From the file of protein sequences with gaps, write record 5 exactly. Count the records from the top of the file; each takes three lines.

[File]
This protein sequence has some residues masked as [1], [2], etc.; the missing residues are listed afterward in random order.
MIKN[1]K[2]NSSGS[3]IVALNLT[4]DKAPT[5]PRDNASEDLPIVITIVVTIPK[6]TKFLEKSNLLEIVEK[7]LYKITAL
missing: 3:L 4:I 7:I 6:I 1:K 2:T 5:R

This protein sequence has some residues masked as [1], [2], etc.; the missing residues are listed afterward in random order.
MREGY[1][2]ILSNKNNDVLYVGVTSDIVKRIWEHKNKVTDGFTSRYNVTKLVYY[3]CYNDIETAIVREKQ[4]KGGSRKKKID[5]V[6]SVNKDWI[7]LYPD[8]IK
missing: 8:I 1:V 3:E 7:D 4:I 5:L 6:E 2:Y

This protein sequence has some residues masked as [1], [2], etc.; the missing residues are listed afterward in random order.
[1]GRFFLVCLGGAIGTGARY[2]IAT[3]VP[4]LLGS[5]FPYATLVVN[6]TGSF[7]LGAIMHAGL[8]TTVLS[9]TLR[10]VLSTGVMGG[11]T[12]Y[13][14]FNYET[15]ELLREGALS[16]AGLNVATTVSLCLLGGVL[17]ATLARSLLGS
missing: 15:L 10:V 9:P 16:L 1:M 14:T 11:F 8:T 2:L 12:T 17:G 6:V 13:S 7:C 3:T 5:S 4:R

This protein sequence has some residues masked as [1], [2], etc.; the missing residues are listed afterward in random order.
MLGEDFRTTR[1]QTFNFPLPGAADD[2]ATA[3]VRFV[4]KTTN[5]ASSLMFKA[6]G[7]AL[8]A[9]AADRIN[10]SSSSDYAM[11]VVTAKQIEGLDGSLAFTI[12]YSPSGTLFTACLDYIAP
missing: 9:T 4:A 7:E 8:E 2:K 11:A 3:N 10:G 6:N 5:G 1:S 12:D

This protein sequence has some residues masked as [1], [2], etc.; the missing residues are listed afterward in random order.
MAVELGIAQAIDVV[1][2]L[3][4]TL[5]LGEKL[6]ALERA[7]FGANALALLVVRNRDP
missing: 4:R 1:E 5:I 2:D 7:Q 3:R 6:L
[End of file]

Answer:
This protein sequence has some residues masked as [1], [2], etc.; the missing residues are listed afterward in random order.
MAVELGIAQAIDVV[1][2]L[3][4]TL[5]LGEKL[6]ALERA[7]FGANALALLVVRNRDP
missing: 4:R 1:E 5:I 2:D 7:Q 3:R 6:L